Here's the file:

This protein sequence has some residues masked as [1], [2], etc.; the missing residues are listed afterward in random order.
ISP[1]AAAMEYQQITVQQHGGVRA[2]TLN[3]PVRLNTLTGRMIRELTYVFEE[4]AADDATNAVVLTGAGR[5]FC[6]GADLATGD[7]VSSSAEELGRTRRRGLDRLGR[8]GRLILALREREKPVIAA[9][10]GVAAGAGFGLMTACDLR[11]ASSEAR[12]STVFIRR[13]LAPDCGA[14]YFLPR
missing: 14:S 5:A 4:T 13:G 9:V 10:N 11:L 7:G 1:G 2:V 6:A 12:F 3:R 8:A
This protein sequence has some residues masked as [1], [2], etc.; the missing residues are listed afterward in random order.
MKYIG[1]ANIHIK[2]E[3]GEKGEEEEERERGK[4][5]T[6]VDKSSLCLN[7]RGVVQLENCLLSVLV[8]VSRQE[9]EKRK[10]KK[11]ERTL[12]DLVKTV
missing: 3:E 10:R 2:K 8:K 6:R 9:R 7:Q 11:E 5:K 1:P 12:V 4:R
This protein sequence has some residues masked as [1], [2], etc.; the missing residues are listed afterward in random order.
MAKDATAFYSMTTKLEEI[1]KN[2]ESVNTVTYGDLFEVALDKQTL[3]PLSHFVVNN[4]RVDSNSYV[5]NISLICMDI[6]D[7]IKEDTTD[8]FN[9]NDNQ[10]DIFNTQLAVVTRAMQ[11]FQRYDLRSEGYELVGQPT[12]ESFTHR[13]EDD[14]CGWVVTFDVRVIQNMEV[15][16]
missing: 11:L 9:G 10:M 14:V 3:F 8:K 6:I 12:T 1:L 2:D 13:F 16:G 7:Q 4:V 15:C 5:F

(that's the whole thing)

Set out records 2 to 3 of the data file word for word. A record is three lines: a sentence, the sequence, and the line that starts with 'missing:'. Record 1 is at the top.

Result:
This protein sequence has some residues masked as [1], [2], etc.; the missing residues are listed afterward in random order.
MKYIG[1]ANIHIK[2]E[3]GEKGEEEEERERGK[4][5]T[6]VDKSSLCLN[7]RGVVQLENCLLSVLV[8]VSRQE[9]EKRK[10]KK[11]ERTL[12]DLVKTV
missing: 3:E 10:R 2:K 8:K 6:R 9:R 7:Q 11:E 5:K 1:P 12:V 4:R
This protein sequence has some residues masked as [1], [2], etc.; the missing residues are listed afterward in random order.
MAKDATAFYSMTTKLEEI[1]KN[2]ESVNTVTYGDLFEVALDKQTL[3]PLSHFVVNN[4]RVDSNSYV[5]NISLICMDI[6]D[7]IKEDTTD[8]FN[9]NDNQ[10]DIFNTQLAVVTRAMQ[11]FQRYDLRSEGYELVGQPT[12]ESFTHR[13]EDD[14]CGWVVTFDVRVIQNMEV[15][16]
missing: 11:L 9:G 10:M 14:V 3:F 8:K 6:I 12:T 1:L 2:D 13:F 16:G 7:Q 4:V 15:C 5:F